How to Pick a Great Sprint Coach

If you need speed and agility training (SAT) for lateral training, or sprint training for pure linear speed, a coach will help you focus on the goals to accomplish the results you want. They will help you hone your skills, get organized and keep you practicing so you can be successful. But are all coaches the same? No way! How can you tell the difference between a phenomenal coach and a mediocre one?

One of the main factures in looking for a good sprint coach is evaluating what type of experience they have. I have seen many an athlete—young and old, professional and amateur—come to me after spending years with the wrong coach. Sadly, the athlete wasted time and money undergoing the wrong type of training. That’s time lost they can’t get back. The wrong type of training can even be injurious. If you are considering hiring a sprint coach, take your time and talk to a few coaches before making your decision.

ADVICE: The one thing I say to the athletes I train is: “To gain speed, you have to practice speed!” Of course, this requires many factors involving the athlete and coach together. How can you become faster? Let’s start with the fundamentals of finding a good sprint/SAT coach.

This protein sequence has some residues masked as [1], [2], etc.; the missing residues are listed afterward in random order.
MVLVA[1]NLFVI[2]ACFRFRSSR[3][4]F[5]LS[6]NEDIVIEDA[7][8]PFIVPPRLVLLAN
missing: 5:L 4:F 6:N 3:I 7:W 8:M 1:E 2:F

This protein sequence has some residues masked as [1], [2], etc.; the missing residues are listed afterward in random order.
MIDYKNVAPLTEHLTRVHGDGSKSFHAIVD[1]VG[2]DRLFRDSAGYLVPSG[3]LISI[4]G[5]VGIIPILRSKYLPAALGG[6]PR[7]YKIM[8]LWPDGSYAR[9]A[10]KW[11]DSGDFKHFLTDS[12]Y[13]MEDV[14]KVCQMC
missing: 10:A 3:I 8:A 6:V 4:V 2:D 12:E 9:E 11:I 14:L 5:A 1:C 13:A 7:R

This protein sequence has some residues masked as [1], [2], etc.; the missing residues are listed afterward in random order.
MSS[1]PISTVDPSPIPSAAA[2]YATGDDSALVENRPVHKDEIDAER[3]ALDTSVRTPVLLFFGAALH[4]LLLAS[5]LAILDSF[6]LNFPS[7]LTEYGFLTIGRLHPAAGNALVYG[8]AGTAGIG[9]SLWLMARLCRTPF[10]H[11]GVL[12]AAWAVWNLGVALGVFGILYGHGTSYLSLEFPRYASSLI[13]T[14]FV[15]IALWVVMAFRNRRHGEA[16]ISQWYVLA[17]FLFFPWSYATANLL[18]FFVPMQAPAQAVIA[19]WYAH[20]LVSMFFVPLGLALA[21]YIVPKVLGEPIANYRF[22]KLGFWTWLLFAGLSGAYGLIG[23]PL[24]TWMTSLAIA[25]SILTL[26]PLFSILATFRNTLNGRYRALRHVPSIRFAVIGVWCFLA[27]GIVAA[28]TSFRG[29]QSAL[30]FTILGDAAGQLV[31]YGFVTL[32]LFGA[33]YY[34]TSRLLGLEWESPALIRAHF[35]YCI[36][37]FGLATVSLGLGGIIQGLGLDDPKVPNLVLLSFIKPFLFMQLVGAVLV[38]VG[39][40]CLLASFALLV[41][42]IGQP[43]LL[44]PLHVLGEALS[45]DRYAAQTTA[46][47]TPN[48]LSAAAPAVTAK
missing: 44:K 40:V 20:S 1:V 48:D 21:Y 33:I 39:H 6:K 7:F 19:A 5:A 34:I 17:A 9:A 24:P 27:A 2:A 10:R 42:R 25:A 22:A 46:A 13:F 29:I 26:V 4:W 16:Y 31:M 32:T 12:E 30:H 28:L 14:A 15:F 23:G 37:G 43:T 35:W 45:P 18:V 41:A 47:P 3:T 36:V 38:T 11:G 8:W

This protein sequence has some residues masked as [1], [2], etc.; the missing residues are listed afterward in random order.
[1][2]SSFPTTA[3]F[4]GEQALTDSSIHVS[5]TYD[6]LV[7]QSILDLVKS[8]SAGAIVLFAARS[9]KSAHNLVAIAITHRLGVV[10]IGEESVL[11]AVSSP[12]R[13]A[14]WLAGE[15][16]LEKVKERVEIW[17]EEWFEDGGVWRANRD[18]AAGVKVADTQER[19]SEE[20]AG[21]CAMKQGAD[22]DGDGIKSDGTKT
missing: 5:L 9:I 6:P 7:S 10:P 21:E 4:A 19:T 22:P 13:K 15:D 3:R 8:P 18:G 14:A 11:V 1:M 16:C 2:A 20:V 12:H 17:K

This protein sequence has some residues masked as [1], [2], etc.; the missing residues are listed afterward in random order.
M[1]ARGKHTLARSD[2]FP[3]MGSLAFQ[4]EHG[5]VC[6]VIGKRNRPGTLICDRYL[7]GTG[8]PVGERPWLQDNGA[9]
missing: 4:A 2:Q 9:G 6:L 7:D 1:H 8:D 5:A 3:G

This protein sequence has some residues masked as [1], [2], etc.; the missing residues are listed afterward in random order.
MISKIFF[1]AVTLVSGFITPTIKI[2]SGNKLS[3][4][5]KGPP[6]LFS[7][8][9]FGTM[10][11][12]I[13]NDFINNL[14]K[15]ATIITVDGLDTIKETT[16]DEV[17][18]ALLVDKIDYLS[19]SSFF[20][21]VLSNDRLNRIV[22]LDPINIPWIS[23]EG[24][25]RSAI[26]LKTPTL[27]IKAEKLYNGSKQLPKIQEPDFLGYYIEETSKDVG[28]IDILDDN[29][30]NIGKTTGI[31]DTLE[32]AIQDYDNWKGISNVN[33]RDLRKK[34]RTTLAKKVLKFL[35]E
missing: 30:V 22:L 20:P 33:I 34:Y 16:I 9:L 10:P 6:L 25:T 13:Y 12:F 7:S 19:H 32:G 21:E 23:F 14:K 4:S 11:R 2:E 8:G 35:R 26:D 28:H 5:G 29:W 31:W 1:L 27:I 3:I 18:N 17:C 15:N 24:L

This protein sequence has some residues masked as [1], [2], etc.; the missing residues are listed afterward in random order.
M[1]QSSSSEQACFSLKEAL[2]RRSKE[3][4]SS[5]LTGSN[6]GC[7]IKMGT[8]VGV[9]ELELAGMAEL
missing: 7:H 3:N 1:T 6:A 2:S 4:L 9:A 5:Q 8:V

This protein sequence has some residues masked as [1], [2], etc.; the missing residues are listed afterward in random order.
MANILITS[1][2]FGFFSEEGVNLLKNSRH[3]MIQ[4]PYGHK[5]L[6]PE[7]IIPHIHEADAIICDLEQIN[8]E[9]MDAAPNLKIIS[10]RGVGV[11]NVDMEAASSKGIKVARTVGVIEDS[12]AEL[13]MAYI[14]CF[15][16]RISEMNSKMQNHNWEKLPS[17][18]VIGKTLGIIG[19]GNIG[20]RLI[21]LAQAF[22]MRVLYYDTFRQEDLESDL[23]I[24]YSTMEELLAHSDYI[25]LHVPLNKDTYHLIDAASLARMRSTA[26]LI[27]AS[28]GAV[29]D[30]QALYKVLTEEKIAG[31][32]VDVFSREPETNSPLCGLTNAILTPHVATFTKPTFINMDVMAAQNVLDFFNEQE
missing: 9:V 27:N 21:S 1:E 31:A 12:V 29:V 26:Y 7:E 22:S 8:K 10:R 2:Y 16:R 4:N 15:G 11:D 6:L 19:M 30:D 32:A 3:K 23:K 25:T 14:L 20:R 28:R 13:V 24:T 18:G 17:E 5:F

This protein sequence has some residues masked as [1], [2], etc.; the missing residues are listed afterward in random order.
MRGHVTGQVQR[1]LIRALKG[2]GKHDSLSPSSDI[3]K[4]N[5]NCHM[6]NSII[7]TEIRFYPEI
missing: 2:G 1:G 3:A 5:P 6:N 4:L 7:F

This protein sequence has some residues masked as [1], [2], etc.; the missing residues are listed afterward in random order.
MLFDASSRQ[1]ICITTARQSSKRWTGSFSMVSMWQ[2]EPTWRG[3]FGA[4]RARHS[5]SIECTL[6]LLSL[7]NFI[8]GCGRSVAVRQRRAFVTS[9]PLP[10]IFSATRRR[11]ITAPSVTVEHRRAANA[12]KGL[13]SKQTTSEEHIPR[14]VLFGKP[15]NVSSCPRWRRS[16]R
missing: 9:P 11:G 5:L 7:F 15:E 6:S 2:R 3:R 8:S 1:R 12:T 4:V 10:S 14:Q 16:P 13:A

1. Homework: Parents/athletes, do your homework! You want someone who is certified and trained in your age group.
  2. Experience: A good sprint coach will have solid experience. He/she will recognize your level of ability and train you appropriately.
  3. Knowledge Base: A great sprint coach will have basic knowledge of multi-system training. This would consist of the: musculoskeletal system, energy system, neuromuscular system, neuroendocrine system and the proprioceptive system, all of which is part of the physiology aspect of training.
  4. Relationship: A good sprint coach will possess the ability to foster a good coach/athlete relationship.
  5. Goals: A good sprint coach will work with you to identify both short- and long-term strategic goals; and identify your goals upfront.
  6. Communication: A good sprint coach should articulate what you need to know in a clear fashion
    without screaming at you.
  7. Lead by example: A good sprint coach will be able to demonstrate the drills to ensure you learn how to perform properly.
  8. Nutrition: A good sprint coach has to understand your nutritional needs. They should be able to give you a nutritional program that fits your lifestyle and age requirements.
  9. Time: A good sprint coach will try to give everyone equal time and will make themselves accessible.
  10. Support: A good sprint coach will make the time to support you at your events.
  11. Coach Dixon has competed in and coached track for over 30 years, in the sprint events (60m-800m). He has coached many athletes—nationally ranked youth athletes, American Masters record holders and World Record holders, in events from the 60m to the 1500m. He is certified to coach elite youth and adult athletes for international-level competition via USA Track & Field (USATF).

    Coach Eric Dixon


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